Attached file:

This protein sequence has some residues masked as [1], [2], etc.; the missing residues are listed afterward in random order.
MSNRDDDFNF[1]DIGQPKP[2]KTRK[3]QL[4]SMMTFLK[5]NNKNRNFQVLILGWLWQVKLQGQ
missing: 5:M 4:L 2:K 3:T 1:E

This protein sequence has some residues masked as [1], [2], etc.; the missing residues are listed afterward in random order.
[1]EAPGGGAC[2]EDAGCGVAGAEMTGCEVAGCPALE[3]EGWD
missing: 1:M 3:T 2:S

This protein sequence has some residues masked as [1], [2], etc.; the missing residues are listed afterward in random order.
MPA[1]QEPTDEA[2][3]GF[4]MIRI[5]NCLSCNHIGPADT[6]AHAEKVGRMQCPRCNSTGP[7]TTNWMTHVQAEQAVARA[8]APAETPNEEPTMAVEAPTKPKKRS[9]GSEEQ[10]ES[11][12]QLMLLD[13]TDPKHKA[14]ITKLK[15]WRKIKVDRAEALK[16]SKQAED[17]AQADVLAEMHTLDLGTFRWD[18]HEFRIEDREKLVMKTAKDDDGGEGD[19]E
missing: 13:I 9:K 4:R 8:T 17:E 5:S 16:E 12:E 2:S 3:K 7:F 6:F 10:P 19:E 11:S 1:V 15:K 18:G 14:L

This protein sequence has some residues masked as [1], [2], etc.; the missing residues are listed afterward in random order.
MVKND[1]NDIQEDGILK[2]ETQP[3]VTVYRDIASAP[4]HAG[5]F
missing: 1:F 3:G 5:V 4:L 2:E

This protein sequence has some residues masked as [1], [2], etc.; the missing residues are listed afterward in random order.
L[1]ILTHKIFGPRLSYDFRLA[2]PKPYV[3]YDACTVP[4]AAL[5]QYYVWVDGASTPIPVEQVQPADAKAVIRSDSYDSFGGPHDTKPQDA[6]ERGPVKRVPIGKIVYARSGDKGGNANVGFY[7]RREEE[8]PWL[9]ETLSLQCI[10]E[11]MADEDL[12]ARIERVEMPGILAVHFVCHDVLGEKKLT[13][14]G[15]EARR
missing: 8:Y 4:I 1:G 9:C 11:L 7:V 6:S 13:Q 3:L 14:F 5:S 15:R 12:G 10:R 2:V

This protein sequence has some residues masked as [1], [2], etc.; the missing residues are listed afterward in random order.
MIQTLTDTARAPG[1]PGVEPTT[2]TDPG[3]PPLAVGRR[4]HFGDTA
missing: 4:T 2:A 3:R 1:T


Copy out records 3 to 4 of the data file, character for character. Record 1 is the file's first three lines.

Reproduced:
This protein sequence has some residues masked as [1], [2], etc.; the missing residues are listed afterward in random order.
MPA[1]QEPTDEA[2][3]GF[4]MIRI[5]NCLSCNHIGPADT[6]AHAEKVGRMQCPRCNSTGP[7]TTNWMTHVQAEQAVARA[8]APAETPNEEPTMAVEAPTKPKKRS[9]GSEEQ[10]ES[11][12]QLMLLD[13]TDPKHKA[14]ITKLK[15]WRKIKVDRAEALK[16]SKQAED[17]AQADVLAEMHTLDLGTFRWD[18]HEFRIEDREKLVMKTAKDDDGGEGD[19]E
missing: 13:I 9:K 4:R 8:T 17:E 5:S 16:E 12:E 2:S 3:K 7:F 6:F 10:P 19:E 11:S 1:V 15:K 18:G 14:L

This protein sequence has some residues masked as [1], [2], etc.; the missing residues are listed afterward in random order.
MVKND[1]NDIQEDGILK[2]ETQP[3]VTVYRDIASAP[4]HAG[5]F
missing: 1:F 3:G 5:V 4:L 2:E